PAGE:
THE VILLAGE OF THE MERMAIDS *
Small houses line a narrow street ending in a cove. A still sea. Mountains pierce a colorless sky. In front of every door, a mermaid on a straight-backed chair, long hair parted down the middle, hands folded in her lap.
Our car streams through rain to the museum. Everything licked by liquid wind. A girl in high heels crosses the street. A man stares at me through the splattered windshield, rain dripping off the rim of his black umbrella.
High-necked gray dresses flare over tail fins; breasts beautifully rounded beneath the heavy fabric. Such quiet in the painting. Identical faces sculpted like figureheads. Bare eyes. Each gaze stunned.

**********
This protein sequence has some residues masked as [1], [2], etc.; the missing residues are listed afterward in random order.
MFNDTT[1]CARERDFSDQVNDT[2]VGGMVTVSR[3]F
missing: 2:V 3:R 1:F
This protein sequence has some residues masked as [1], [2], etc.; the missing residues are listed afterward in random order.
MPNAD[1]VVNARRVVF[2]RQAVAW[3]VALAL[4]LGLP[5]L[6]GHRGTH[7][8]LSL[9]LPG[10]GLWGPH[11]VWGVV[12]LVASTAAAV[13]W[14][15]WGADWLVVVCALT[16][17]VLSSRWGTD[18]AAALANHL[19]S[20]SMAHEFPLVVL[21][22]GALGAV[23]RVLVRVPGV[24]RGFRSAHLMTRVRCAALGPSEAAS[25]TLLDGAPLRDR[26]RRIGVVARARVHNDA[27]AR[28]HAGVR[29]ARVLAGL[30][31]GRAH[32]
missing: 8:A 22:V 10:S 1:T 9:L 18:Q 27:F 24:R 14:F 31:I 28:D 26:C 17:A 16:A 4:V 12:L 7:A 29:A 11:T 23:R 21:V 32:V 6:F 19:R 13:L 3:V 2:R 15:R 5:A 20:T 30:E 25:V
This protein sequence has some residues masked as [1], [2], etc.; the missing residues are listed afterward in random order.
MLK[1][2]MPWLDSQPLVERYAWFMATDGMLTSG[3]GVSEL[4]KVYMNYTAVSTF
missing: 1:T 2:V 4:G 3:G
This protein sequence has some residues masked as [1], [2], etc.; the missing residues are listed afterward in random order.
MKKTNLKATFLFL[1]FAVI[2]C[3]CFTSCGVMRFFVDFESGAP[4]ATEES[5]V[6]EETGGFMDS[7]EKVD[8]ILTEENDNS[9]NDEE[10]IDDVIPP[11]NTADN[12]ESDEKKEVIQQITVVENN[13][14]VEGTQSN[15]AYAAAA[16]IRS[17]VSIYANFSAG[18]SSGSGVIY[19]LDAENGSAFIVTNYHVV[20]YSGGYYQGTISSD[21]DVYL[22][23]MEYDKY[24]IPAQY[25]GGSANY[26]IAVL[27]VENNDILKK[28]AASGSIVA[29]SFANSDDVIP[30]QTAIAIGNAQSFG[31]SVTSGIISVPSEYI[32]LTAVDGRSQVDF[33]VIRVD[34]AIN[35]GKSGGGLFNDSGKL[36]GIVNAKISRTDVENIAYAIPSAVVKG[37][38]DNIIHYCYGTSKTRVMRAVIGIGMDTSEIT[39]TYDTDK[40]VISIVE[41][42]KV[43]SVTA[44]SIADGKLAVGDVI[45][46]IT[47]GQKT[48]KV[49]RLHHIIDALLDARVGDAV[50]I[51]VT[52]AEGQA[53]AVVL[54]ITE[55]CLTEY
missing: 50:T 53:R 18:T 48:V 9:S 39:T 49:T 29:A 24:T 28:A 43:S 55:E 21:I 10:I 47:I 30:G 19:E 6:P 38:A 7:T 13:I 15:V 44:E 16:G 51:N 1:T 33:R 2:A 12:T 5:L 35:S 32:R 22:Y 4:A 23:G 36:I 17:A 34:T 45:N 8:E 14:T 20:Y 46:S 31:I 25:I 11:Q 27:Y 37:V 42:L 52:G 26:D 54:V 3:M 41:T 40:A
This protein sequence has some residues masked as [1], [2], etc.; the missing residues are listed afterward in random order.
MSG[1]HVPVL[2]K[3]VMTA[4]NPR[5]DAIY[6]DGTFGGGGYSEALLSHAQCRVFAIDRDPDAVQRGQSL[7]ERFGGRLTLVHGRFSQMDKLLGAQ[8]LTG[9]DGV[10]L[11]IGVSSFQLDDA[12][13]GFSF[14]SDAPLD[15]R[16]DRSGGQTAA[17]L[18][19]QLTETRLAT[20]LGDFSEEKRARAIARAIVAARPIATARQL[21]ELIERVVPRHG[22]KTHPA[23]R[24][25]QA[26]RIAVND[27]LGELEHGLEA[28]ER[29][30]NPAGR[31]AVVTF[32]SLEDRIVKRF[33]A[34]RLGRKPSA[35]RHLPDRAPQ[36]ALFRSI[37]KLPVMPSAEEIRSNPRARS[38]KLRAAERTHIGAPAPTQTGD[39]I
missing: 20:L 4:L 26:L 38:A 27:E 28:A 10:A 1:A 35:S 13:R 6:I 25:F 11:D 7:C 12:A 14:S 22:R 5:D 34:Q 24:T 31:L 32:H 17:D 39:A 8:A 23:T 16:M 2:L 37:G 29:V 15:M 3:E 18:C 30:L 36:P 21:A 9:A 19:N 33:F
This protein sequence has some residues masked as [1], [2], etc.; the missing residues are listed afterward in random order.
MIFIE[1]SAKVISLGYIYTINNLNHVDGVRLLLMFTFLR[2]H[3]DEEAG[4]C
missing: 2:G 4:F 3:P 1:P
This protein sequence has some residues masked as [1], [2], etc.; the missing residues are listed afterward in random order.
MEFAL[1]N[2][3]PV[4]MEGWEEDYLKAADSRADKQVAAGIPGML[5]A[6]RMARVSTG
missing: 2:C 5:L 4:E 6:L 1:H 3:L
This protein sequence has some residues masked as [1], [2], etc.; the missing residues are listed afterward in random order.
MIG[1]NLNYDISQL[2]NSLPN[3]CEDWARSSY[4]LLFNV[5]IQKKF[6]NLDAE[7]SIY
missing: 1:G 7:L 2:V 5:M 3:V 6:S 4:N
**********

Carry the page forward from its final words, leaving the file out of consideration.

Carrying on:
I race up the steps, through the archway, past the Degas ballerina. Forgotten, my mother follows. My race to the painting all I know or care about.
Chair-bound mermaids. Empty sea. I know the fairy tale by heart. The mermaid’s fatal barter for princely love. Tongue cut out, tail split in two, her silence rippling out around her.
* Oil on panel. Paul Delvaux, 1942
Chicago Art Institute
First published in The Red Wheelbarrow Literary Magazine